On October 16, 2001, the Holtzman Action was filed in the Court of Common Pleas for Philadelphia County and later transferred to the Court of Common Pleas for Montgomery County. (See Pl.'s Ex. 1, Compl. in Holtzman Action.) The complaint in the Holtzman Action asserts five claims against Bellina, and two other named defendants, Discovery Home Inspections, Inc. and The Tex-Mex Connection, including: (1) wrongful death; (2) survival actions; (3) punitive damages; (4) negligent infliction of emotional distress; and (5) loss of consortium. (See id.)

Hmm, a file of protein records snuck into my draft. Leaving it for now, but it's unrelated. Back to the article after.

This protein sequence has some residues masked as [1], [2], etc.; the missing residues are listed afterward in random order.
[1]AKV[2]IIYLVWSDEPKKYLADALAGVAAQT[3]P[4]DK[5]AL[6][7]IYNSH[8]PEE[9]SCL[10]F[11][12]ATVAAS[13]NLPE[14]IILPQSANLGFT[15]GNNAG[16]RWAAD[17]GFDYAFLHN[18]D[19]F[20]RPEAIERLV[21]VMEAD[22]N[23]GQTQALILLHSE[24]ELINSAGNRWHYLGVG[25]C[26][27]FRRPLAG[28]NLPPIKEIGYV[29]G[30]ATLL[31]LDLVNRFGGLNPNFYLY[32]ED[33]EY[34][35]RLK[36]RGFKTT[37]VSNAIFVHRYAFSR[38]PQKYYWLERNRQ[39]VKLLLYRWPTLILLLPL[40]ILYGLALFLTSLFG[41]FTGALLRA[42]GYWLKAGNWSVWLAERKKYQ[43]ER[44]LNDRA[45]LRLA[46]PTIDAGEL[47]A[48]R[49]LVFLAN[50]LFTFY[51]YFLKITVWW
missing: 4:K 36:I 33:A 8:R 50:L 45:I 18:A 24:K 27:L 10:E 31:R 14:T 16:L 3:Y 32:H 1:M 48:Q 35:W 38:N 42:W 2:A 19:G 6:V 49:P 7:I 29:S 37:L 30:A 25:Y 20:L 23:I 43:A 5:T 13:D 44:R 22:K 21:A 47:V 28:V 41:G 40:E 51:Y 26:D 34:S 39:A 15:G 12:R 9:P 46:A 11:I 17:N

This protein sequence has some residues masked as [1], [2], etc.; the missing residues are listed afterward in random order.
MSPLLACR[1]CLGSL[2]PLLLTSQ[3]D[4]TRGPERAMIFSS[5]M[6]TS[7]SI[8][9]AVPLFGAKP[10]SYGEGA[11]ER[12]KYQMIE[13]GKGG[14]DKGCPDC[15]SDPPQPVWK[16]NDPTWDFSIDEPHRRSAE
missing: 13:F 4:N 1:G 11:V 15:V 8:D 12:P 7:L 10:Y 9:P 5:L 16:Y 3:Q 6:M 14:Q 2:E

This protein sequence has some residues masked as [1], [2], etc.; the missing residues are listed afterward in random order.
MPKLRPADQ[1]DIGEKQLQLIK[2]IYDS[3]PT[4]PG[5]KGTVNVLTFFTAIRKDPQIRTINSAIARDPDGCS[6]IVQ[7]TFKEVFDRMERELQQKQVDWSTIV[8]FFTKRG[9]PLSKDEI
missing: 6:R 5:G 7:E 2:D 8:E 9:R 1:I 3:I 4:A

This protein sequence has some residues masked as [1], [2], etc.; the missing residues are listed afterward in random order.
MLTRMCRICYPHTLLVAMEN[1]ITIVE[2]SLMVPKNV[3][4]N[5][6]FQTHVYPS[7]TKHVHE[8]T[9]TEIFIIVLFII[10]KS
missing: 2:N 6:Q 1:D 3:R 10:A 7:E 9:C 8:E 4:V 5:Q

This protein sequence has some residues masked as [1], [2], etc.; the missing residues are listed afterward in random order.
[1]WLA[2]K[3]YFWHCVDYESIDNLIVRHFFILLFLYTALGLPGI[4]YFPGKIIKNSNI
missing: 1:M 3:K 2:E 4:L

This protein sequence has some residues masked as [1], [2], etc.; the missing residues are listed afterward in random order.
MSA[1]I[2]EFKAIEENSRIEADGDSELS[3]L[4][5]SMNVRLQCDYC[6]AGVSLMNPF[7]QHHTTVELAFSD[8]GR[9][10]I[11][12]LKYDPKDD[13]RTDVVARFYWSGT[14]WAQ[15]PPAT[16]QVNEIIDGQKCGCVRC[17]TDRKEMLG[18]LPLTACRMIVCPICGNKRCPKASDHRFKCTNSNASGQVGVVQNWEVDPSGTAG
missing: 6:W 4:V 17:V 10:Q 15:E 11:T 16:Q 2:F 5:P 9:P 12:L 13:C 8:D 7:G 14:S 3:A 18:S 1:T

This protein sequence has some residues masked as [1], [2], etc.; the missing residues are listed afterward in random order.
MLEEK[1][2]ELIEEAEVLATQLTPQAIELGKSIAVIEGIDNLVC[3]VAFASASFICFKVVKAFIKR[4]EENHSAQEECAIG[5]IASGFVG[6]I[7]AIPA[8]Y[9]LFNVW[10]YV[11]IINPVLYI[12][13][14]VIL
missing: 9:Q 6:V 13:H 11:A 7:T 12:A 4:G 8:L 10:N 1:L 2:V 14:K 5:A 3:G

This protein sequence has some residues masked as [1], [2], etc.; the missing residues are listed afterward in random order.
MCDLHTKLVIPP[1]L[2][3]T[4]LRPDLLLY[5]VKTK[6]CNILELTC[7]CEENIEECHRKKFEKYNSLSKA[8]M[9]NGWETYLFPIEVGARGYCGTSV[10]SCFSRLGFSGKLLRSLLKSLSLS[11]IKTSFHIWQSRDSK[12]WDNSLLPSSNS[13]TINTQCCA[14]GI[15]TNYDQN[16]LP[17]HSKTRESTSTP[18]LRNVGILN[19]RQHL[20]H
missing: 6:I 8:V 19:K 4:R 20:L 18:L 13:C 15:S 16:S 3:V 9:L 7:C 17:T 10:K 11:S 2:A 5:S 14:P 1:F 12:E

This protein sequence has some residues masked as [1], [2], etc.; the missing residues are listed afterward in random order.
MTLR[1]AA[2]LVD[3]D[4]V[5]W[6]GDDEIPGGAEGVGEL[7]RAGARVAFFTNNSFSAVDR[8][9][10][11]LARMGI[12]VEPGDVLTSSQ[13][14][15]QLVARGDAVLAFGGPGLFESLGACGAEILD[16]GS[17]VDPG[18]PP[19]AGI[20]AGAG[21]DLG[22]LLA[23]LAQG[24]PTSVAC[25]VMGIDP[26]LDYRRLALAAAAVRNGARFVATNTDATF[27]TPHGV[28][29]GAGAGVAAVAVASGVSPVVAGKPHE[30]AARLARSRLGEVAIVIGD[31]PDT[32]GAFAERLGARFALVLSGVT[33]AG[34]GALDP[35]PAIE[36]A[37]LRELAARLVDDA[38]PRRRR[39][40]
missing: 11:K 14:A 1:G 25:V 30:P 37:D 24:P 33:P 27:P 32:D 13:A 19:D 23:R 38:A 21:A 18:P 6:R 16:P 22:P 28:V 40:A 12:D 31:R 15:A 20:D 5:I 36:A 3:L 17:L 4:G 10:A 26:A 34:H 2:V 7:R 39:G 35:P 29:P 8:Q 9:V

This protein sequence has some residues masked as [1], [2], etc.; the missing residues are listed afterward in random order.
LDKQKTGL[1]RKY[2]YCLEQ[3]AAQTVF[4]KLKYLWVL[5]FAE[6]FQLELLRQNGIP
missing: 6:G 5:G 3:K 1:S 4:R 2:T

According to that complaint, the case arises from an unfortunate series of events that took place in the early morning hours of September 13, 2000. (See id. at ¶ 11.) The complaint alleges that, at approximately 4:30 a.m., Bellina shot Holtzman numerous times with a gun at and around Bellina's residence located at 1239 Browning Court, which shooting resulted in Holtzman's death. (Id. at ¶¶ 11-12.) The shooting is alleged to have occurred when Holtzman attempted to enter 1239 Browning Court, mistakenly believing that he was approaching and attempting to enter the nearly-identical property located next door at 1237 Browning Court, where Holtzman was then residing. (Id. at ¶ 15.) The complaint alleges claims for individual, joint and several negligence, carelessness, recklessness, willful, wanton, intentional and other liability-producing conduct by Bellina. (Id. at ¶¶ 14, 23, 24, 27, 40.) On September 17, 2002, Court of Common Pleas Judge William J. Furber, Jr. denied as premature Defendants' Motion for Partial Summary Judgment in the Holtzman Action. (See Defs.' Ex. C, Order in Holtzman Action dtd. 9/17/02.)